California’s school expenditures bear no relationship to results. In 2008, although California spent more on public schools than any other state in the country and more per pupil than many, its students ranked 49th (out of 51, including DC) in reading achievement, 48th in math. States like South Dakota spent much less per pupil and got much better results.

    The former paradise of the automobile can’t even get car policy right; it has the country’s second highest gas prices and some of the worst traffic in the United States.

    Californians weren’t always this incompetent. …

    • wormme says:

      And California has always been trendy. What catches on there seems to catch on elsewhere. Let’s call this disease an STD–Severe Taxation Depression.

  3. MG says:

    “Black versus white, man against women, young against old, all against all. Why? Because parasites kill their hosts if allowed.”
    That’s about power more than anything. Separated people are easy to order around and generally less able to act in their own interests. ‘Leaders’ have been pulling the same for centuries.

    The U.S. has repeatedly shown itself incredibly powerful when it moves as a whole, especially against those who think themselves powerful. What greater threat is there to those who desire power than an actually UNITED States of America?

    The ‘disease’ affecting the ‘Ruling Class’ is the failure of one of our most important moral positions as a nation: That all men are created equal. They overwhelmingly come from the postulate that they are not equal, they are better, they are ‘chosen’, ‘entitled’; and most menacingly: they are always, without doubt, ‘right’ in their own minds.

    They are Squealer on the ladder with paint: “Some are more equal than others.”

    I think, over the next century, we will have to redefine government and its place, without the past being automatic bars.

    • wormme says:

      I believe the phrase “all men are created equal” is a bad one, taken alone. Without context, activists use it to defend equality of outcome, a la Harrison Bergeron. Thus people more gifted, or harder working, must be required to sacrifice for the less gifted and the slothful.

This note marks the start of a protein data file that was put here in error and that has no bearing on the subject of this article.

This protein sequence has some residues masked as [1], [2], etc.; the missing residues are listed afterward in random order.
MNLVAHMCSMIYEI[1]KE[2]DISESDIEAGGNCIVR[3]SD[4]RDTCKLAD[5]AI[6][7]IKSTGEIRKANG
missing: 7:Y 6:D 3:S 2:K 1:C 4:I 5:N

“Equal under the law” is more to my liking.

      • MG says:

        The phrase is fine: So long as all men are given absolute rights which are sacrosanct. (Which is its goal really.)
        Its weakness is in being a moral, and therefore philosophical, position. That people lie about it doesn’t make it bad; they are the problem.

        Equal under the law has a moral weakness: Men make laws. If a law is made by the hands of men which makes others ‘equal’ then someone is ‘above’ that equality to decide that equality.
        Equal under the law is more likely to give you systems like France has: No jury, no guaranteed appeal, no protection from self incrimination.

        Both need considerable frameworks around them to make them durable, assuming that, I think the former is superior.

        • wormme says:

          You’re right, a specific solution to the current abuses is no general solution, and the existing maxim is better. I stand corrected.

  4. Xpat says:

    It’s a good simile/analogy/metaphor.

    Interesting that the communists used “parasite” in precisely the opposite way. The “parasites” were the actual wealth creators, who were supposedly fiendishly draining off wealth that properly belonged to the proletariat.

    Do you remember the Simpson’s episode when Itchy and Scratchy were replaced by the Eastern European version, “Worker and Parasite”?

    Politically, why not keep doing what the tea partiers are doing, just more so and at all levels–national, state, county, city, neighborhood? Isn’t the solution just to get in there and fight for every inch of ground?

    • wormme says:

      It would be interesting if George Orwell hadn’t already described “Newspeak”. As is, it seems more inevitable than anything else.

      It’s constantly amazing to me how non-evil, non-brain damaged people let Communists and Socialists preach their religion without being hooted off the stage or pelted with rotten vegetables. Theirs is a historical record unblemished by success. There are two warring economic theories and one of them always kicks the other’s butt in the real world. Russia, Cuba, Venezuela. Financial fortunes improve only for those who seize the government, and their cronies. Everyone else is impoverished. This select group demonstrably thrives at the expense of the whole while calling others parasites.

      Conversely, the Chinese government becomes slightly more symbiotic toward individual property rights and its nation explodes with productivity. Etc etc etc etc etc etc etc etc…

      I’d have to make you read “etc” a few million times to convey how tired I am of these people. Makes me want to go to one of zombie’s photo ops and go out in a blaze of glory. Shout out that communism is only liked by brainless, conscienceless, talentless, slothful, self-worshiping sociopaths. Note that a single man stands up to a mob of thousands, and demand they bring forth their champion to meet me in single combat.

      And when they are unable to, and choose the last refuge of the incompetent? I’d note that a billion army ants can indeed defeat a lion, but he’s still the King of the Beasts…and they’re still a bunch of insects.

      Then it’s just a matter of seeing how many I take with me.